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Am J Clin Nutr. 1984 Nov;40(5):982-9.

A comparison of the effect of diets containing beef protein and plant proteins on blood lipids of healthy young men.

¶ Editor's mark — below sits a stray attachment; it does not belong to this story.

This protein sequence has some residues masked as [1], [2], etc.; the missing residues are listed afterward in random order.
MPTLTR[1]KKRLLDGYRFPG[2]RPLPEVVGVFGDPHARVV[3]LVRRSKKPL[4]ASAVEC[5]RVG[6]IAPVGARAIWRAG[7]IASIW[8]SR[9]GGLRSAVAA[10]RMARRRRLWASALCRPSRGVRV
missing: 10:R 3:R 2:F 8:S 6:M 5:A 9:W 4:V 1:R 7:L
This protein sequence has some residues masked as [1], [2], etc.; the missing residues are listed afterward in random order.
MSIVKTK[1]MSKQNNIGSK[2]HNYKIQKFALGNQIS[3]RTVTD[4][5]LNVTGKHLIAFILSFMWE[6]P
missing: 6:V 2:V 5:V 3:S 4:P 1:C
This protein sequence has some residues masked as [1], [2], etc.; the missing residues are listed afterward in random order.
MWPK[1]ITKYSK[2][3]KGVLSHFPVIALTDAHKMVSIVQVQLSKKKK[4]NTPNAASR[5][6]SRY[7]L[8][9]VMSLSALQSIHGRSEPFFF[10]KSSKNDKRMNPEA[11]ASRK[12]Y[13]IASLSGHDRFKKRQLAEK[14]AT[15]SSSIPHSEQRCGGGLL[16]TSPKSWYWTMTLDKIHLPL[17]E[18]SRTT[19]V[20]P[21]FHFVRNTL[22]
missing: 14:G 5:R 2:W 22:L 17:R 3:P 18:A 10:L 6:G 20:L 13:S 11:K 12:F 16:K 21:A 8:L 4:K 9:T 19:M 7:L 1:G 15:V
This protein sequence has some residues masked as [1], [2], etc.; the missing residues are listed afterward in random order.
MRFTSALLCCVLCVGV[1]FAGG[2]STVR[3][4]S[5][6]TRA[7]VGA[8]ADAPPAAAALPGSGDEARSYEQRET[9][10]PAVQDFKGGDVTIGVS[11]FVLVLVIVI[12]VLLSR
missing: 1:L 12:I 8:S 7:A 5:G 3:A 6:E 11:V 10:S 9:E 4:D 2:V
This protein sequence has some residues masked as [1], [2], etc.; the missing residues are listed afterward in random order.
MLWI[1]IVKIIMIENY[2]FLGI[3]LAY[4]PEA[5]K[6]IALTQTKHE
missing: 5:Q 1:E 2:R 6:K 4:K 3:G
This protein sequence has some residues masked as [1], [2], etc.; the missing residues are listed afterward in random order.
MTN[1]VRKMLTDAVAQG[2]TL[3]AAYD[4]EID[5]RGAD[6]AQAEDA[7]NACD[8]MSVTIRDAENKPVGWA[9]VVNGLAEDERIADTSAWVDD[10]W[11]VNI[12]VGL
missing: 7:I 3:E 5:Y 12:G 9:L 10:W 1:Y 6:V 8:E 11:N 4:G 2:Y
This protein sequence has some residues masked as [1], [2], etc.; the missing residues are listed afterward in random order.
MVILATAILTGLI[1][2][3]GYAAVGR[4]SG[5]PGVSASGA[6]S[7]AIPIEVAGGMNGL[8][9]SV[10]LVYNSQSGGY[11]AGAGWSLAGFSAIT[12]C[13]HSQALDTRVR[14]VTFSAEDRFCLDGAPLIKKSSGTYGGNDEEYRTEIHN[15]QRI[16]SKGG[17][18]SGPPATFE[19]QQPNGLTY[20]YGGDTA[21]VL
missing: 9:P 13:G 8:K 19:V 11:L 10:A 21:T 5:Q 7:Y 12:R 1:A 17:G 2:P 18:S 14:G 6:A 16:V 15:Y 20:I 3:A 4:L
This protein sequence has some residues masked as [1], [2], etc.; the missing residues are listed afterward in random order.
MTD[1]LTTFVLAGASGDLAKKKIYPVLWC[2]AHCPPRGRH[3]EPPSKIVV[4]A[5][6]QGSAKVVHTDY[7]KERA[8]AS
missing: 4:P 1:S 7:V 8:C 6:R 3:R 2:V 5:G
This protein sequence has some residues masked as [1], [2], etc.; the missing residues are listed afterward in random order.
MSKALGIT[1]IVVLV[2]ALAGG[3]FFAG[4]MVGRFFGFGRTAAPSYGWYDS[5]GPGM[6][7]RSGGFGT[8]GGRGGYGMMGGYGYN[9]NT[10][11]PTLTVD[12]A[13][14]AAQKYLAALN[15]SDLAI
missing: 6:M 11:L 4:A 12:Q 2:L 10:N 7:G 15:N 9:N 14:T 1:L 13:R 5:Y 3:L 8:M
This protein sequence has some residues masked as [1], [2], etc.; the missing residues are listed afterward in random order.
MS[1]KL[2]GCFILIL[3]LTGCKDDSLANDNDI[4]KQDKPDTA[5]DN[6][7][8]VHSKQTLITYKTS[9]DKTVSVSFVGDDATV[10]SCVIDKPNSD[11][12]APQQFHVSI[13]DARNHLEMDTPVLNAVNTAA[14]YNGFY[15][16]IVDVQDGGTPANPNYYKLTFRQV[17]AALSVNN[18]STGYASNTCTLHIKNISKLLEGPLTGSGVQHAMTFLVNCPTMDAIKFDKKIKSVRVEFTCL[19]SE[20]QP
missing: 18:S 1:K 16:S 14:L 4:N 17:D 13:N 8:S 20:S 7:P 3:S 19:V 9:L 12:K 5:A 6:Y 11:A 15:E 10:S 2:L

The effect of plant and animal protein on blood lipid levels was investigated in eight healthy normolipidemic men aged 18 to 27 yr. All subjects were fed both plant and animal protein diets in a cross-over design. Each diet was consumed for a 21-day period. Proteins from commonly used plant sources made up the plant protein diet. Beef protein was substituted for 55% of the plant proteins in the animal protein diet. Fasting venous blood samples were collected at the beginning of the study and at 7-day intervals throughout the 42-day study. Serum was analyzed for total cholesterol and triglycerides. Plasma low-density and high-density lipoprotein cholesterol were determined. There were not any statistically significant differences in mean serum total cholesterol or mean plasma low-density lipoprotein cholesterol when subjects consumed the diets. Mean plasma high-density lipoprotein cholesterol levels were significantly (p less than 0.05) elevated at the end of the 21-day period when the animal protein diet was consumed (48 +/- 3 mg/dl) compared to the period when the plant protein diet was fed (42 +/- 2 mg/dl). Mean serum triglyceride values were significantly (p less than 0.05) increased at day 7 of the plant protein diet period (136 +/- 19 mg/dl) compared to the same time period when the animal protein diet was consumed (84 +/- 12 mg/dl). The results of the study indicated that the ingestion of a diet in which 55% of the protein was supplied by beef protein was not associated with a hypercholesterolemic effect in healthy normolipidemic young men.

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